The new unabashedly and zealously political right-wing/conservative media explosion, whether on the television, radio or the Internet, with its admixture of opinion and reporting, facts and spin, is motivated by the conviction that all journalism, one way or another, is political—and this fact should be made transparent, says Hugh Hewitt, the subject of Nicholas Lehmann's article in the New Yorker, titled "Right Hook: Going After the Liberal Media." (The actual article is as yet unavailable online. Hewitt mentions the article on his blog here.) Sometimes journalism fares better by our forgetting this, at least temporarily, but the enemies of so-called liberal and mainstream media wish to remind us of this fact 24/7. Journalism is a battle, always, and one is obliged to pick sides, to decide who is Christ and who is Satan. In turn the competitors justify their arguments and try to deny the other party's goodness and legitimacy.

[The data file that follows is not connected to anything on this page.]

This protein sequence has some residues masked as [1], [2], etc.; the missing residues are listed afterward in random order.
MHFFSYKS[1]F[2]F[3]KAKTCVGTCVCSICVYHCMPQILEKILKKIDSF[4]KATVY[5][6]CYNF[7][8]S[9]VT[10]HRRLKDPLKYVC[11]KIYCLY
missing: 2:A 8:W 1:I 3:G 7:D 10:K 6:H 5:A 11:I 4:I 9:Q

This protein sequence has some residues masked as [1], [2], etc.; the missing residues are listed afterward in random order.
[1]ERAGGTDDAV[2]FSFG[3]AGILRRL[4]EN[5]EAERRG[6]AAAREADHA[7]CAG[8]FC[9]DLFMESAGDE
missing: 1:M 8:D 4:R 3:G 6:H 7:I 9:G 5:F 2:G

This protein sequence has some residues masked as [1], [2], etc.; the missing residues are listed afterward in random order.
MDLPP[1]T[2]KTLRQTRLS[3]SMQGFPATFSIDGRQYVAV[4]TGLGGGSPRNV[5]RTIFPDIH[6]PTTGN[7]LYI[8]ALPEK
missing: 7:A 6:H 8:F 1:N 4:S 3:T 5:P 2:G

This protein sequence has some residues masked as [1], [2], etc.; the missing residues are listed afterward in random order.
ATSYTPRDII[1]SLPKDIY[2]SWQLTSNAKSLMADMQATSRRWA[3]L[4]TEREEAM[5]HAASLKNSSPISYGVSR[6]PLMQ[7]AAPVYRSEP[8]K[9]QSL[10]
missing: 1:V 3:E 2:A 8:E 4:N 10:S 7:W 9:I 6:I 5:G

This sounds true enough, but in fact it is empirically false and morally unsound. Just as juries are prepared to be fair and instructed to retain the presumption of innocence unless convinced otherwise, so there is room for fairness in journalism. This is not a political or moral judgment, but a very practical social stance. But by Hewitt's basic assumptions and outlook, the jury is inherently partisan, period, and it would be quite digusting to think otherwise. Hewitt's sin is not only that he denies that there are two sides to every question, but he would deny us our right to hear about both sides and our right to choose (don't get me wrong, this is not to say that Intelligent Design creationism should be taught in science classes, that is quite a different matter). If journalists are not allowed to be objective, to point out the, say, good and evil results of the U.S. invasion of Iraq, then why should anyone not of their political persuasion sit down to read what they say?
Journalists, while they might be wrong, should and often do their best not to be biased. Even Hewitt's blogosphere ally praises this virtue in Lehmann's article, and yet can't see the problem with Hewitt's ideas about journalism.